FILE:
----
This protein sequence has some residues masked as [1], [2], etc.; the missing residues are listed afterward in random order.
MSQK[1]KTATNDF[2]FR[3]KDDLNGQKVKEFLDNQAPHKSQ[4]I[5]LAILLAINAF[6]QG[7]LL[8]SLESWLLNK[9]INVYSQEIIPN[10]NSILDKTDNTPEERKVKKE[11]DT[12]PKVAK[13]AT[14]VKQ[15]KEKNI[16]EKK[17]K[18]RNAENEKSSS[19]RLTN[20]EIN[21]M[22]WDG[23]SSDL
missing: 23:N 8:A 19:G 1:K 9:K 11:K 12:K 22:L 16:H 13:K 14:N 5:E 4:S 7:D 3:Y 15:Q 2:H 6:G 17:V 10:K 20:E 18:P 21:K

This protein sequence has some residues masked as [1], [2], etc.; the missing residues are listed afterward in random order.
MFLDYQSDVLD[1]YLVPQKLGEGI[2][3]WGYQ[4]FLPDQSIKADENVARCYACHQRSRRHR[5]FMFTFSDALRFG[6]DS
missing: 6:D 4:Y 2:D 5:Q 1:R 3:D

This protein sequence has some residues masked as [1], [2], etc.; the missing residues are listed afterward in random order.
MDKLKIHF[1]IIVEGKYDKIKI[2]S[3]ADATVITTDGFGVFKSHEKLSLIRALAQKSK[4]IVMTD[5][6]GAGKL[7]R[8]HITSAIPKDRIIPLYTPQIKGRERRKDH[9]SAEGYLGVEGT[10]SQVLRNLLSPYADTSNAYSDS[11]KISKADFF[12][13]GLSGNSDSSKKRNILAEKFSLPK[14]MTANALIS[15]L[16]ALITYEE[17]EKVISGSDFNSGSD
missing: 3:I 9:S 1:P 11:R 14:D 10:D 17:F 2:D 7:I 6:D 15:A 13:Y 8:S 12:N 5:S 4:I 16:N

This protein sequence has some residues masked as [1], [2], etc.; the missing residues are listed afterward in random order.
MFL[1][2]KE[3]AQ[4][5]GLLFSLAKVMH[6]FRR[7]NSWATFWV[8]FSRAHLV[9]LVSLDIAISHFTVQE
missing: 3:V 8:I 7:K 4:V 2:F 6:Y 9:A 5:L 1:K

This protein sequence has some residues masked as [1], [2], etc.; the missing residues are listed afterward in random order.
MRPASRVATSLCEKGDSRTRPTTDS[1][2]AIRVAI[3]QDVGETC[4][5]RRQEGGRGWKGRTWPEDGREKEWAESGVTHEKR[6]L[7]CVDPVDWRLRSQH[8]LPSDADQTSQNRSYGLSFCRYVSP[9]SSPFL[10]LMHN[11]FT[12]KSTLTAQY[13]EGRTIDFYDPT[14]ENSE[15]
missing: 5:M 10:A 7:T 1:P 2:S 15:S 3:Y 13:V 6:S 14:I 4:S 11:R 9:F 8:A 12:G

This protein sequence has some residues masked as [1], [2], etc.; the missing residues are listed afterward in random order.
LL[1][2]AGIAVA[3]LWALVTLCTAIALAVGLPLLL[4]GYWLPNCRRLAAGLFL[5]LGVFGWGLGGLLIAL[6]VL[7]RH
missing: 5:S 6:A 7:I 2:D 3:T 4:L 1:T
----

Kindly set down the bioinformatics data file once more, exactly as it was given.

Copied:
This protein sequence has some residues masked as [1], [2], etc.; the missing residues are listed afterward in random order.
MSQK[1]KTATNDF[2]FR[3]KDDLNGQKVKEFLDNQAPHKSQ[4]I[5]LAILLAINAF[6]QG[7]LL[8]SLESWLLNK[9]INVYSQEIIPN[10]NSILDKTDNTPEERKVKKE[11]DT[12]PKVAK[13]AT[14]VKQ[15]KEKNI[16]EKK[17]K[18]RNAENEKSSS[19]RLTN[20]EIN[21]M[22]WDG[23]SSDL
missing: 23:N 8:A 19:G 1:K 9:K 11:K 12:K 22:L 16:H 13:K 14:N 5:E 4:S 7:D 3:Y 15:Q 2:H 6:G 17:V 10:K 20:E 18:P 21:K

This protein sequence has some residues masked as [1], [2], etc.; the missing residues are listed afterward in random order.
MFLDYQSDVLD[1]YLVPQKLGEGI[2][3]WGYQ[4]FLPDQSIKADENVARCYACHQRSRRHR[5]FMFTFSDALRFG[6]DS
missing: 6:D 4:Y 2:D 5:Q 1:R 3:D

This protein sequence has some residues masked as [1], [2], etc.; the missing residues are listed afterward in random order.
MDKLKIHF[1]IIVEGKYDKIKI[2]S[3]ADATVITTDGFGVFKSHEKLSLIRALAQKSK[4]IVMTD[5][6]GAGKL[7]R[8]HITSAIPKDRIIPLYTPQIKGRERRKDH[9]SAEGYLGVEGT[10]SQVLRNLLSPYADTSNAYSDS[11]KISKADFF[12][13]GLSGNSDSSKKRNILAEKFSLPK[14]MTANALIS[15]L[16]ALITYEE[17]EKVISGSDFNSGSD
missing: 3:I 9:S 1:P 11:R 14:D 10:D 17:F 2:D 7:I 6:D 15:A 13:Y 8:S 12:N 5:S 4:I 16:N

This protein sequence has some residues masked as [1], [2], etc.; the missing residues are listed afterward in random order.
MFL[1][2]KE[3]AQ[4][5]GLLFSLAKVMH[6]FRR[7]NSWATFWV[8]FSRAHLV[9]LVSLDIAISHFTVQE
missing: 3:V 8:I 7:K 4:V 2:F 6:Y 9:A 5:L 1:K

This protein sequence has some residues masked as [1], [2], etc.; the missing residues are listed afterward in random order.
MRPASRVATSLCEKGDSRTRPTTDS[1][2]AIRVAI[3]QDVGETC[4][5]RRQEGGRGWKGRTWPEDGREKEWAESGVTHEKR[6]L[7]CVDPVDWRLRSQH[8]LPSDADQTSQNRSYGLSFCRYVSP[9]SSPFL[10]LMHN[11]FT[12]KSTLTAQY[13]EGRTIDFYDPT[14]ENSE[15]
missing: 5:M 10:A 7:T 1:P 2:S 15:S 3:Y 13:V 6:S 14:I 4:S 11:R 9:F 8:A 12:G

This protein sequence has some residues masked as [1], [2], etc.; the missing residues are listed afterward in random order.
LL[1][2]AGIAVA[3]LWALVTLCTAIALAVGLPLLL[4]GYWLPNCRRLAAGLFL[5]LGVFGWGLGGLLIAL[6]VL[7]RH
missing: 5:S 6:A 7:I 2:D 3:T 4:L 1:T